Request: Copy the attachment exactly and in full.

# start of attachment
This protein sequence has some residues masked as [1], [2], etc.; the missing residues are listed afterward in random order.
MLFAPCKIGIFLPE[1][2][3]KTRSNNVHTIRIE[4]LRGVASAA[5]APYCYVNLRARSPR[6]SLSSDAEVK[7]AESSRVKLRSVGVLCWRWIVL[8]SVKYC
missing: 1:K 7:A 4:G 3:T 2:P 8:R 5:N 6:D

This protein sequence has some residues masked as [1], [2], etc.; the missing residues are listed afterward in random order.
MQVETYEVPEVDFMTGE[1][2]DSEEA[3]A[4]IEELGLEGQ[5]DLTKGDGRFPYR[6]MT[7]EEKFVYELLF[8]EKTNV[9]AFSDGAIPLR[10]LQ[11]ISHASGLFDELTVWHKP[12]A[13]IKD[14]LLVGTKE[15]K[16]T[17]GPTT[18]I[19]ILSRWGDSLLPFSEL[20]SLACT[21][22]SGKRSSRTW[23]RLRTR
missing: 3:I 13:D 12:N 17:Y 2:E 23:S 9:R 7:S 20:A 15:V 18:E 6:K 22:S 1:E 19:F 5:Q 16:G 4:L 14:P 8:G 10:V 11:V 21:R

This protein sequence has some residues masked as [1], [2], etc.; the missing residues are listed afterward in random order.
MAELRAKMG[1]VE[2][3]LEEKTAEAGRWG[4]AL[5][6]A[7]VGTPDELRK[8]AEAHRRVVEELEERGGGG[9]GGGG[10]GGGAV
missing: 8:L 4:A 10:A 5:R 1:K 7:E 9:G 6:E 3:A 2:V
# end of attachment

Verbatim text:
This protein sequence has some residues masked as [1], [2], etc.; the missing residues are listed afterward in random order.
MLFAPCKIGIFLPE[1][2][3]KTRSNNVHTIRIE[4]LRGVASAA[5]APYCYVNLRARSPR[6]SLSSDAEVK[7]AESSRVKLRSVGVLCWRWIVL[8]SVKYC
missing: 1:K 7:A 4:G 3:T 2:P 8:R 5:N 6:D

This protein sequence has some residues masked as [1], [2], etc.; the missing residues are listed afterward in random order.
MQVETYEVPEVDFMTGE[1][2]DSEEA[3]A[4]IEELGLEGQ[5]DLTKGDGRFPYR[6]MT[7]EEKFVYELLF[8]EKTNV[9]AFSDGAIPLR[10]LQ[11]ISHASGLFDELTVWHKP[12]A[13]IKD[14]LLVGTKE[15]K[16]T[17]GPTT[18]I[19]ILSRWGDSLLPFSEL[20]SLACT[21][22]SGKRSSRTW[23]RLRTR
missing: 3:I 13:D 12:N 17:Y 2:E 23:S 9:R 7:S 20:A 15:V 18:E 6:K 22:S 1:E 19:F 5:Q 16:G 4:L 14:P 8:G 10:V 11:V 21:R

This protein sequence has some residues masked as [1], [2], etc.; the missing residues are listed afterward in random order.
MAELRAKMG[1]VE[2][3]LEEKTAEAGRWG[4]AL[5][6]A[7]VGTPDELRK[8]AEAHRRVVEELEERGGGG[9]GGGG[10]GGGAV
missing: 8:L 4:A 10:A 5:R 1:K 7:E 9:G 6:E 3:A 2:V